Location: Peru

*Click* One click of a mouse. One simple mindless click of a mouse started this entire trip. Sure, I knew what I had signed up for. We were going to Peru, doing community service, and that’s it, right? Right? Little did I –or any of us– know that our 21-day trip would manifest into a deeper understanding of ourselves, and other people. Coming back from a trip like this, I am not sure how different I will be, I’m not sure how my family will perceive me differently, but I know one thing for sure. It has been one hell of a ride.

After I had signed up for the trip, I did not give the situation an ounce more thought until I was walking through the airport going to Dallas. In hindsight, I wish I had done more research about the trip, Peru, or tried to at least learn a little Spanish, but by then it was too late. I hopped on the plane to Dallas, met up with the other students doing the trip, and flew with them to Lima, then to Cusco, where our service would begin. God knew what the service would be, but at that moment, I was too tired to care. Not even a thought was going to get in between my hotel bed and me. Soon I would realize that this service was not going to just be tireless and tedious labor, but it was also going to test our empathy, patience, and tolerance for people with drastically different lives, that nobody who lived in Southern California could relate to.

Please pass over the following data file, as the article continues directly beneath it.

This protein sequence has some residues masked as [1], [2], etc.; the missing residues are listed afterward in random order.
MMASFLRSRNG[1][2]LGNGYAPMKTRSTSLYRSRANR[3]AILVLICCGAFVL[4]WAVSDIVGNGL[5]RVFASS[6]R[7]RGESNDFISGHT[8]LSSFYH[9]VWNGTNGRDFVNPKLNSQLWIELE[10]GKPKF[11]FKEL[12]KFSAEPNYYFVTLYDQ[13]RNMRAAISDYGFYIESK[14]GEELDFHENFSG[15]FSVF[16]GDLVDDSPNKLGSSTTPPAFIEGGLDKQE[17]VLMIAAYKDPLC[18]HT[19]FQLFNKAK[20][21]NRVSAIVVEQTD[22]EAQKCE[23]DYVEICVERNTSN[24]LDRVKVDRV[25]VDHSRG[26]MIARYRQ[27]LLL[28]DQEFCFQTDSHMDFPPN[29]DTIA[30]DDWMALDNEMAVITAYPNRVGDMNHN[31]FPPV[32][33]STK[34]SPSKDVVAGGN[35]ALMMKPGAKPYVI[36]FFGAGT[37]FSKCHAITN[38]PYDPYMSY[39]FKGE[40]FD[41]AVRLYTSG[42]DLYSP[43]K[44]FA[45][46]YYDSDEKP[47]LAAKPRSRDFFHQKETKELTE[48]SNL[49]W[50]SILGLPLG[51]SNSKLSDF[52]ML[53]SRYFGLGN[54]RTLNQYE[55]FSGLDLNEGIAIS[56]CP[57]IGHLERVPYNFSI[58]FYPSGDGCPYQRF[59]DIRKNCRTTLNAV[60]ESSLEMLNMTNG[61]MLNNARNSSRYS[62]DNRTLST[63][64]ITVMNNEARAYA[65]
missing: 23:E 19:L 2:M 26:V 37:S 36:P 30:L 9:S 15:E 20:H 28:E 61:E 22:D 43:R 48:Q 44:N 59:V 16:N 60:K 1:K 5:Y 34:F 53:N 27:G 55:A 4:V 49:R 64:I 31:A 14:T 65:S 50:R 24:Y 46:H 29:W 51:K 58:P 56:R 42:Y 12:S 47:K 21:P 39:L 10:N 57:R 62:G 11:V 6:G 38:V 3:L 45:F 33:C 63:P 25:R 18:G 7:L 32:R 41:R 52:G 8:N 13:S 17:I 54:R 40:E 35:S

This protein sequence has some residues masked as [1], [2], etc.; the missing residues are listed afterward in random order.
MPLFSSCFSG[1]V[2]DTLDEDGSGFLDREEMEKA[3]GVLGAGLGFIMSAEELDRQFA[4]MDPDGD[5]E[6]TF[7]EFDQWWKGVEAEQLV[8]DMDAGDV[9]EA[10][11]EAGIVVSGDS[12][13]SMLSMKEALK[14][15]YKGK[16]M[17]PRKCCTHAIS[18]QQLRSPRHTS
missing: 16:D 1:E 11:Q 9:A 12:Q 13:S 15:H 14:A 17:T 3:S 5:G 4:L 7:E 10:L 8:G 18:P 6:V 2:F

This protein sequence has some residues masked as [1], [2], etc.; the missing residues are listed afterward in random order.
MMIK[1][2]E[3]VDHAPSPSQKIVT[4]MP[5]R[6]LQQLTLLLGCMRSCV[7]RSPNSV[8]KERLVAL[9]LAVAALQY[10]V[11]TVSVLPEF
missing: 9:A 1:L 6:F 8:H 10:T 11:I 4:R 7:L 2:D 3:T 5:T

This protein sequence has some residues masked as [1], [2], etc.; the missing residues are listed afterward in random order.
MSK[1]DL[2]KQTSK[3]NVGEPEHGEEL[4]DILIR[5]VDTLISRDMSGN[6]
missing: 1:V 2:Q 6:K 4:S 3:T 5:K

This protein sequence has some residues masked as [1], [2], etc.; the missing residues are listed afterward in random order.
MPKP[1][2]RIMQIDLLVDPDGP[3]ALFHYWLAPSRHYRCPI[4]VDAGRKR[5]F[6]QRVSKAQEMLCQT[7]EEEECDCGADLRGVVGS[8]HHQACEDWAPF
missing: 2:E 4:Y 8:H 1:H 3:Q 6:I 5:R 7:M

For the next three weeks – with few days reserved for site seeing and activities – we worked with the locals of Peru doing tasks ranging from digging up cement lots and replacing them with gardens, building adobe bricks, working to do school maintenance, painting, cleaning up a river, to feeding mentally disabled patients. Though much of it was made enjoyable by my friends enduring it with me, it was not easy work. However, every time I walked away from a project that we completed, I felt a sensation of accomplishment, a feeling that I had done something that had positively influenced someone else’s life, and I’m sure everyone would agree with me when I say it was worth it. I had no idea that I would meet women who were sexually abused, to students who live in valleys next to glaciers far away from modern society, to a man disabled by polio, but everyone one had much to say to us — so many lessons that we could learn.

Our privileged status as people became clear, but here we were leveraging that privilege to improve someone else’s life. Nothing we could do could completely wipe their past of the things they endured, but the things we could do we did, and every time, we were recognized with the gratitude of heroes, recognition that each time I felt we did not deserve. However, the spirit each one of them expressed to us and the excitement that we all experienced has together come to form an experience that I will never forget. Years from now in all our lives, we will not remember our hours of work in school, we will not remember our years of life spent simply living, but I will remember their faces, I will remember their hope, and I will, without a doubt, remember our great adventure in Peru.